Kansas has a lot of nature trails and I suspect many are easy walking or even accessible for wheelchair riders, but I can’t tell from the online descriptions.
These links were found through Internet search. I would love to have some first-hand recommendations. With your help, we can share our knowledge with disabled people everywhere and also increase awareness of the need for more accessibility. Please e-mail me with your suggestions using the form in the sidebar.
Quivira National Wildlife Refuge – There are 22,135 acres, one third of which are wetlands.
Migrant’s Mile Nature Trail: There are two long boardwalks through cattail wetlands.
Birdhouse Boulevard Nature Trail: A 0.2 mile loop just west of the visitors center.
Tallgrass Prairie National Preserve is a partnership between the National Park Service and Nature Conservancy. These 10,894 acres represent a small portion of the once vast tallgrass prairie. Before the arrival of settlers and ranchers, it was the traditional land of the Kaw, Osage, Wichita, and Pawnee.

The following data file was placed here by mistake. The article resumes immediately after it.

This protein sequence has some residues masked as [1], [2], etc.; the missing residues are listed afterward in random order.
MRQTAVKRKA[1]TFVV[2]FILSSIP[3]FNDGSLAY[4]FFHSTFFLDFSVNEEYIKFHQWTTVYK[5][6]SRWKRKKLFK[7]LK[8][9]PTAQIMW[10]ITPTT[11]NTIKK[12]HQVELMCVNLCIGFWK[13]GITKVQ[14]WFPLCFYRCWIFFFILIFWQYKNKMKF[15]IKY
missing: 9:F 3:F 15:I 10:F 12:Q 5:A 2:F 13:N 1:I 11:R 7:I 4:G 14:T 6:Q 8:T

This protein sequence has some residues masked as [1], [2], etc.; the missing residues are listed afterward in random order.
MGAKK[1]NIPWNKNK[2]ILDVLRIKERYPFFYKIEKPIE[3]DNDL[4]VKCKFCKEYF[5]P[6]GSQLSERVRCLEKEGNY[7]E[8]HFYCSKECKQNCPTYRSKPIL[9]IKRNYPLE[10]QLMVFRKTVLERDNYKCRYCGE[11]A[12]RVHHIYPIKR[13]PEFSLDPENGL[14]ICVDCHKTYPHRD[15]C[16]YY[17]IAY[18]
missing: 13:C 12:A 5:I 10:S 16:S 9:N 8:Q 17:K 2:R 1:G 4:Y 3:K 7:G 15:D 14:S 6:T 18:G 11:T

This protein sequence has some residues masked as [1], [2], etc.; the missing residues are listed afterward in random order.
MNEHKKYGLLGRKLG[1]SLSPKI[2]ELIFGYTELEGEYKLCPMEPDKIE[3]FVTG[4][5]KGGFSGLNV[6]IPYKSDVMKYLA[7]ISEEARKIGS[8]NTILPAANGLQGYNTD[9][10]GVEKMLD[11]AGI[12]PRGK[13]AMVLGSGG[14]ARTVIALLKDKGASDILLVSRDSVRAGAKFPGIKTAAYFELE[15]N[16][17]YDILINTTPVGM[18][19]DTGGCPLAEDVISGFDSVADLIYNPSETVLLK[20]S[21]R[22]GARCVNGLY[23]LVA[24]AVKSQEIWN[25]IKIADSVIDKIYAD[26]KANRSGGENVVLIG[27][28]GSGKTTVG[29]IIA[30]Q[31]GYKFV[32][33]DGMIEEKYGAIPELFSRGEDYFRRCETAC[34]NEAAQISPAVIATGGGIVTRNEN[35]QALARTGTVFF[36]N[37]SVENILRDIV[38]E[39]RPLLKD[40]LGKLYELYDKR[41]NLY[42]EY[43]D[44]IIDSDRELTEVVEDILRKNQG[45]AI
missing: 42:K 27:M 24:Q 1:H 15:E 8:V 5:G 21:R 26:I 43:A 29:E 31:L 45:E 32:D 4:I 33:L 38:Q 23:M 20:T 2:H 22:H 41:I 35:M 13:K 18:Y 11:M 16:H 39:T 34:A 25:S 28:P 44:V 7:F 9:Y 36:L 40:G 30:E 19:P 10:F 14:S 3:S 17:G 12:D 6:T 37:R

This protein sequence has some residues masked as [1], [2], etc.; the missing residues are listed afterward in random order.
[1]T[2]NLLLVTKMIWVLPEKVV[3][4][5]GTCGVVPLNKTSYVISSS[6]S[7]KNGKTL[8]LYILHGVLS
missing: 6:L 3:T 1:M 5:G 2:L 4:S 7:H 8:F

Accessibility Map & Brochure Phone 620-273-8494
Bottomland Nature Trail accessible loops of 0.5 or 0.75 mile.
Cheyenne Bottoms Wildlife Area is the largest marsh in the interior US. “The area is considered the most important shorebird migration point in the western hemisphere. ” “Although known primarily for birds, the area also contains raccoons, deer, beavers, muskrats, and mink as well as a variety of reptiles.” There are hiking trails here, but you should call for accessibility. Try Fort Hays State University’s Kansas Wetlands Eduction Center in Great Bend: phone 620-566-1456 or toll free 1-877-243-9268.
Here is a list, with links, of Kansas State Parks.
Turkey Creek Streamway Park Trail. “Approximately four miles of paved, multi-use trail running from 75th Street to Antioch Road. The trail route follows the path of Turkey Creek and passes through wooded areas, a butterfly garden, and several parks.”
Indian Creek Hike and Bike Trail 17 miles of paved trail with accessible parking at all trailheads which are in seven parks and a recreation center.
Nature For The Blind has a directory of Braille trails for almost every state in the US and for many other countries.
The Rails-to-Trails Conservancy lists wheelchair accessible trails in Kansas.